Monday, April 21, 2008

Bring On The Next Moon Phase

This weekend was a flurry of gardening goodness. I could give you a detailed run-down, but lists are so much more fun!

  1. Bed One: The carrot, pea, and "Hero of Lockinge" seedlings are all up. Hopefully, the melon and peas will cohabitate beautifully the admittedly jerry-rigged trellis I set up for them with two plastic stakes, chicken wire we inherited with the house, a huge old dowel I found under the shed, and some 18-gauge wire. Oh, and some hemp twine tied to the bottom of the chicken wire to give the peas something to crawl up. It is lovely, let me tell you. The Swiss Chard has, unfortunately, not come up yet. I'm a little bummed and wondering if I should try again. It's definitely been longer than a week. I've gotten a few heads of broccoli from the plants. They are outrageously healthy, but I'm a bit disappointed with the size of the heads. Next year, I'll definitely try to start some from seed and look for BIG heads. I'll plant some more carrots in that bed this week, and also give the seedlings some side-dressing, as they seem a bit anemic to me.
  2. Bed Two: The mesclun bed is kicking ass and taking names. I have a nice little patch that will need to be thinned very soon. I'll probably put the thinnings into a salad tonight. All herbs are doing well. I need to plant my Thai dill seeds and the two basils I got yesterday in there. Hopefully later in the week, I'll be able to take a visit to my favorite herb farm and get some sage, orange mint, and Vietnamese coriander. I might try throwing some stevia in there as well.
  3. Bed Three: This bed received the bulk of a load of truly horrible topsoil. We got our first two loads from a landscaping business and while the first was fine, the second was mainly sand and clay. Mix these together, add water, and...PRESTO! Adobe. Not good for onions. The strawberries seem to be doing okay, but the onions were gasping desperately for breath. Spent Friday adding soil from topsoil load number three, purchased at a much lower price from a different dealer. The soil is much more...dirty, but will still need a great deal of organic material forked in throughout the season. Anyway, I loosened the earth around the onions and added the new dirt--and sure enough, I've already got some "bulbing-out" onions. Woohoo! I'll get some globe carrots in there this week.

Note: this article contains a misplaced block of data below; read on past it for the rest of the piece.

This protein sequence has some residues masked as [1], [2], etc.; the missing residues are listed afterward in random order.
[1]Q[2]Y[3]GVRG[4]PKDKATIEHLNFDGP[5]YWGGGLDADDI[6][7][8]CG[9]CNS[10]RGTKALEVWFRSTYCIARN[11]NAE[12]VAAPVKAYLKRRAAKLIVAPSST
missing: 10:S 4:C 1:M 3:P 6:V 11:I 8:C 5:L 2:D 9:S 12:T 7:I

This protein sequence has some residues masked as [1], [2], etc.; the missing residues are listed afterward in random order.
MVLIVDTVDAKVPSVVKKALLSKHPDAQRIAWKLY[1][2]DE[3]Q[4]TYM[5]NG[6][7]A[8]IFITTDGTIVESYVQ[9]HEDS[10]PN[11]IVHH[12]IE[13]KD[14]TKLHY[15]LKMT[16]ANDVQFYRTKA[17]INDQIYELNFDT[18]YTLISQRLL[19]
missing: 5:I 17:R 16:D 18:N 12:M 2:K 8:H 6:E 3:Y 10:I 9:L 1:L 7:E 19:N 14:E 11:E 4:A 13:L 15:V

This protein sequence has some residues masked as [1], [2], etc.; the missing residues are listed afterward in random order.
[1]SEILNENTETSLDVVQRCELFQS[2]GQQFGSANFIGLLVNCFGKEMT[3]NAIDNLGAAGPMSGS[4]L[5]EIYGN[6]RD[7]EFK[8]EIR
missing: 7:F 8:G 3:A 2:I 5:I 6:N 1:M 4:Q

4. Bed Four: This bed will hold Roma tomatoes (six plants) and some purple-hulled pink-eyed peas. (Plus whatever else I can stick in there as time goes by.) The peas will be trellised on bamboo teepees if I can find some frickin' bamboo around here that is natural and not painted green and/or three feet tall. What do you DO with dyed-green, three feet tall bamboo anyway? The Romas will be trellised using a cord system that I'm adapting from an explanation in Barbara Kingsolver's Animal, Vegetable, Miracle and from The Vegetable Gardener's Bible. I'll need Will to cut some landscape timbers for me for it to work. The peas were planted yesterday and I found four Romas today...they seem to be in short supply thus far.
  5. Bed Five: Planted all in "Blue Lake" bush beans and "Boston Pickling" cucumbers. Haven't decided what I'll trellis the cucumbers on yet. Suggestions? Of course, I'm sure I'll try to stuff something else in soon.
  6. Bed Six: The "Silver Queen" corn for the first of the Three Sisters bed, basil, bell peppers, and eggplant. The eggplant looks droopy today, but I find that it usually does right after transplanting.
  7. Bed Seven: More SQ and peppers and some "Lemon" cucumbers. This was one of the crops that gave me the itchies. I didn't want to put the cucumber varieties too close together, but the spacing and size of the garden stymied me a bit. This bed might be a bit more of an experiment than anything else.
  8. Bed Eight: More SQ, three "Better Boy" tomatoes and two peppers. I don't particularly like tomatoes and am growing probably more than I need, but I love marinara sauce, stewed tomatoes, ketchup, etc. The BBs will make good stewed tomatoes, juice, and chunks to freeze.

Still left to do: plant the shriveled, out of season white potatoes; the already growing and looking kind of odd scallions; and perhaps the garlic. Every bit of literature I've come across says to plant it in the fall, but my father claims it's a two season plant and I need to get it in the ground. Suggestions?

Also, I have to put the tarragon in, as well as my bug-diffusing marigolds.

On the non-veggie front, I'll be putting some chamomile, fever few, and a citronella (actually, I think it's a mis-labeled rose) geranium in the medicinal/cosmetic herb and flower bed. I have seed for zinnias, as well, but I think it's too cool yet. (They like to snuggle in warm dirt.) I have some soapwort seed as well, but keep hearing horror stories about it. Any ideas, soapwort fans?

Plus, I need to pay attention to my poor rosebushes, who, with the exception of the "Joseph's Coat" up front are WOEFULLY neglected.

Huh. In the past, I've always hated Daylight Saving's Time. Looking over this post, I actually might start lobbying for another hour.

1 comment:

Selma said...

This is so wonderful. I am enjoying hearing about it immensely.